You are correct – it isn’t the Town Engineer’s job to monitor speeders – it’s the responsibility of the police force paid by the Town to keep its residents safe. I have been told by individuals who work in emergency services in Sackville that the RCMP does not have a 24 hour presence and are busy in the Shediac area during the wee hours of the morning. Someone who has more knowledge about this can correct me if this is not true – it would be nice to know whether or not this is in fact the case. If the police force that the Town of Sackville hires to protect its citizens doesn’t have a presence in town 24 hours a day, then they obviously ‘cannot be everywhere all the time in the Tantramar…’. I have personally called the RCMP about this issue on Pond Shore Road and the best they could do was to tell me to write down the license plates of the vehicles in question. I do not see how this would be of any help since this would be a case of ‘he said, he/she said’, and I can’t imagine that this would be considered valid evidence to charge a motorist with exceeding the speed limit.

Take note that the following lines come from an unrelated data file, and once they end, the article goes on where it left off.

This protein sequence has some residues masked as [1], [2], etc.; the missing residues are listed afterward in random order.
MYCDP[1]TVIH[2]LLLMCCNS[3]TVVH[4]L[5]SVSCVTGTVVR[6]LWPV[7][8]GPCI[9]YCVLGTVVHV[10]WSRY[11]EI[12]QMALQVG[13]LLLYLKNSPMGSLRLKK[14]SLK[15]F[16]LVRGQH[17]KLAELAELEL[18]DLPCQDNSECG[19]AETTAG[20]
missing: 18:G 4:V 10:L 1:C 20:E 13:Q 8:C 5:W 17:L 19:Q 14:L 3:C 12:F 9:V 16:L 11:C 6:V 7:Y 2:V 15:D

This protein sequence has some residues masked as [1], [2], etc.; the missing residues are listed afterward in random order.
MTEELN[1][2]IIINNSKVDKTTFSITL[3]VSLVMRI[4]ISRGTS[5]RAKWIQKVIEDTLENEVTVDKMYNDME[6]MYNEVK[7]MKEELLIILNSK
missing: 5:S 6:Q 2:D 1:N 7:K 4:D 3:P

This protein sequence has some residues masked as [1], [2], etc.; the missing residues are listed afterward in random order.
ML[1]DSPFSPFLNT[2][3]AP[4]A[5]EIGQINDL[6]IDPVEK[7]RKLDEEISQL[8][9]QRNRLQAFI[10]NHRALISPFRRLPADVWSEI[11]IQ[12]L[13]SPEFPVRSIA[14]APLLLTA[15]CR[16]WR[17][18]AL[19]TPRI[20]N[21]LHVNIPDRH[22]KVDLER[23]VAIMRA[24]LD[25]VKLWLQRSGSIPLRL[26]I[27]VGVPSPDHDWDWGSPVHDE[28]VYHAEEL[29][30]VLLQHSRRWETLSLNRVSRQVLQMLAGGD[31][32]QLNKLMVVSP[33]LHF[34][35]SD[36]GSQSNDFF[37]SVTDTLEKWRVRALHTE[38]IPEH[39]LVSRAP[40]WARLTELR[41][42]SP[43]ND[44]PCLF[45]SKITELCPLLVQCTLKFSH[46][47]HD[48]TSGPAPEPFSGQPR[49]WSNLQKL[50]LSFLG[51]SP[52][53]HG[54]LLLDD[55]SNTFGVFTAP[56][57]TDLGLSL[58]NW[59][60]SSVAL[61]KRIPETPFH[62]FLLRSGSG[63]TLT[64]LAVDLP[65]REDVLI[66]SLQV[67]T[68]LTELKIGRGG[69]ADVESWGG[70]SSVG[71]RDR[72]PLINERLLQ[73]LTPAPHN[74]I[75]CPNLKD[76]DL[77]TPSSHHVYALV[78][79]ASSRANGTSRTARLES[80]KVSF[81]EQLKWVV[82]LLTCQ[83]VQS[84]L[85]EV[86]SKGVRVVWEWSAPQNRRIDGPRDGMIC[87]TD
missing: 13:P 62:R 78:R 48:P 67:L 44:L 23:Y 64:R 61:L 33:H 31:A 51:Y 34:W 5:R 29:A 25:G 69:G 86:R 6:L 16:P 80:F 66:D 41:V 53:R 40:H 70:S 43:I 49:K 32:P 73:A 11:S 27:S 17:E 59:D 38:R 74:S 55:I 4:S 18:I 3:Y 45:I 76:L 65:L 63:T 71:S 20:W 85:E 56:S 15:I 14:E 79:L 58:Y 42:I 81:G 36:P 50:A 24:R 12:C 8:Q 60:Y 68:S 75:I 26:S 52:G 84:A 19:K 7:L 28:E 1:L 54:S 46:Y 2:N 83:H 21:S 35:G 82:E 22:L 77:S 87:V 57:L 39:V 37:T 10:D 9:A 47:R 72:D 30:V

This raises the question of how the annual cost to the town for RCMP service would compare to the cost of maintaining a town police force, as was the case for many years in Sackville. If the town had its own police force that is only responsible for patrolling within the town limits, rather than surrounding areas as well, does it not make sense that the police force have more time and resources to monitor speeding on the town roadways.
Regarding the idea of local residents in the problem area putting up signage themselves to try to encourage speeders to slow down, we’ve been there, done that, which anyone who actually travels on this road would know. There is already at least one sign that a resident has placed by the roadside and it doesn’t appear to have had any effect on ‘those who choose to speed’. The concern about invasion of privacy by ‘Big Brother’ is a legitimate issue, but in this case, with ‘speeders being a fact of life’, speed cameras might be a necessary evil if the local motorists are not adult enough and concerned with other’s safety to obey the posted speed limits.